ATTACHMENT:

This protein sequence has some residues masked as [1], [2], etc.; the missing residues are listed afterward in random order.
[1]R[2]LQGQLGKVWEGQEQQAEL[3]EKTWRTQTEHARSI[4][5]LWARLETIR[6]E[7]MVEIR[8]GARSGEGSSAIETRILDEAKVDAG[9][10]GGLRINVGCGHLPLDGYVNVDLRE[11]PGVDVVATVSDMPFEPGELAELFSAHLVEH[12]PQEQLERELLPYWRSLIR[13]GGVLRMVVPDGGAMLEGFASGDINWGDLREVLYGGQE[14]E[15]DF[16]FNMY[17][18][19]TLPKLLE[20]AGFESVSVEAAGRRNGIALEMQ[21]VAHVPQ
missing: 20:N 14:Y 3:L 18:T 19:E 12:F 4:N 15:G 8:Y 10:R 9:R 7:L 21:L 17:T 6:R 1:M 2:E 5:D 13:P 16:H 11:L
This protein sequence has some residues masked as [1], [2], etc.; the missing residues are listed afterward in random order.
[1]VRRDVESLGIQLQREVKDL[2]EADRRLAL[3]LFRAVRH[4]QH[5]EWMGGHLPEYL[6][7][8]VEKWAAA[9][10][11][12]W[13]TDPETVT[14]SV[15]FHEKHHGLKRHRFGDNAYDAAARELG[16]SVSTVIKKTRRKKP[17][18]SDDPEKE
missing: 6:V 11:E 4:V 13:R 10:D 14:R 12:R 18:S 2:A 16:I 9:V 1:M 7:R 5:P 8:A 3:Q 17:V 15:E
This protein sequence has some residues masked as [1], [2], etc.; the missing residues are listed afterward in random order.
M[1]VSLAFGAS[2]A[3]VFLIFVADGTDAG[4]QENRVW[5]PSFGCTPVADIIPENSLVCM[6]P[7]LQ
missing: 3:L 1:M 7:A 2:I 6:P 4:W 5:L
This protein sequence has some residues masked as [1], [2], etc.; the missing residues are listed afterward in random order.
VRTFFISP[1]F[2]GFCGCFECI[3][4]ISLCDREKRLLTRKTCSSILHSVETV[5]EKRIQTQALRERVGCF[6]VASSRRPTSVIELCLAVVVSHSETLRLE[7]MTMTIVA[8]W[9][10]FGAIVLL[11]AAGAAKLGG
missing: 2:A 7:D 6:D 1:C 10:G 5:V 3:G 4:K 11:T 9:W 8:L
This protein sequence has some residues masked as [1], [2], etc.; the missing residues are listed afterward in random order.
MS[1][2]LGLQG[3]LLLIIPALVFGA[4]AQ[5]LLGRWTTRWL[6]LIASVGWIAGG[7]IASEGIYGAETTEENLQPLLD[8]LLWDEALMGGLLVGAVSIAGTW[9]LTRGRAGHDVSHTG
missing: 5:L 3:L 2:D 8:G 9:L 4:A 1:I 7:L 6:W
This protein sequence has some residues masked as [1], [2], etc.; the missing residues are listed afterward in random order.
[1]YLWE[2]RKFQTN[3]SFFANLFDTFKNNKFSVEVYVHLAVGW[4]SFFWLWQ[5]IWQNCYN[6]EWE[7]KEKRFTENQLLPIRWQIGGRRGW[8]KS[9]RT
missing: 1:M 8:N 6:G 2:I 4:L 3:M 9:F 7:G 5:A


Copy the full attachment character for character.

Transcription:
This protein sequence has some residues masked as [1], [2], etc.; the missing residues are listed afterward in random order.
[1]R[2]LQGQLGKVWEGQEQQAEL[3]EKTWRTQTEHARSI[4][5]LWARLETIR[6]E[7]MVEIR[8]GARSGEGSSAIETRILDEAKVDAG[9][10]GGLRINVGCGHLPLDGYVNVDLRE[11]PGVDVVATVSDMPFEPGELAELFSAHLVEH[12]PQEQLERELLPYWRSLIR[13]GGVLRMVVPDGGAMLEGFASGDINWGDLREVLYGGQE[14]E[15]DF[16]FNMY[17][18][19]TLPKLLE[20]AGFESVSVEAAGRRNGIALEMQ[21]VAHVPQ
missing: 20:N 14:Y 3:L 18:T 19:E 12:F 4:N 15:G 8:Y 10:R 9:R 7:L 21:L 17:T 6:R 1:M 2:E 5:D 13:P 16:H 11:L
This protein sequence has some residues masked as [1], [2], etc.; the missing residues are listed afterward in random order.
[1]VRRDVESLGIQLQREVKDL[2]EADRRLAL[3]LFRAVRH[4]QH[5]EWMGGHLPEYL[6][7][8]VEKWAAA[9][10][11][12]W[13]TDPETVT[14]SV[15]FHEKHHGLKRHRFGDNAYDAAARELG[16]SVSTVIKKTRRKKP[17][18]SDDPEKE
missing: 6:V 11:E 4:V 13:R 10:D 14:R 12:R 18:S 2:A 16:I 9:V 1:M 7:R 5:P 8:A 3:Q 17:V 15:E
This protein sequence has some residues masked as [1], [2], etc.; the missing residues are listed afterward in random order.
M[1]VSLAFGAS[2]A[3]VFLIFVADGTDAG[4]QENRVW[5]PSFGCTPVADIIPENSLVCM[6]P[7]LQ
missing: 3:L 1:M 7:A 2:I 6:P 4:W 5:L
This protein sequence has some residues masked as [1], [2], etc.; the missing residues are listed afterward in random order.
VRTFFISP[1]F[2]GFCGCFECI[3][4]ISLCDREKRLLTRKTCSSILHSVETV[5]EKRIQTQALRERVGCF[6]VASSRRPTSVIELCLAVVVSHSETLRLE[7]MTMTIVA[8]W[9][10]FGAIVLL[11]AAGAAKLGG
missing: 2:A 7:D 6:D 1:C 10:G 5:V 3:G 4:K 11:T 9:W 8:L
This protein sequence has some residues masked as [1], [2], etc.; the missing residues are listed afterward in random order.
MS[1][2]LGLQG[3]LLLIIPALVFGA[4]AQ[5]LLGRWTTRWL[6]LIASVGWIAGG[7]IASEGIYGAETTEENLQPLLD[8]LLWDEALMGGLLVGAVSIAGTW[9]LTRGRAGHDVSHTG
missing: 5:L 3:L 2:D 8:G 9:L 4:A 1:I 7:L 6:W
This protein sequence has some residues masked as [1], [2], etc.; the missing residues are listed afterward in random order.
[1]YLWE[2]RKFQTN[3]SFFANLFDTFKNNKFSVEVYVHLAVGW[4]SFFWLWQ[5]IWQNCYN[6]EWE[7]KEKRFTENQLLPIRWQIGGRRGW[8]KS[9]RT
missing: 1:M 8:N 6:G 2:I 4:L 3:M 9:F 7:G 5:A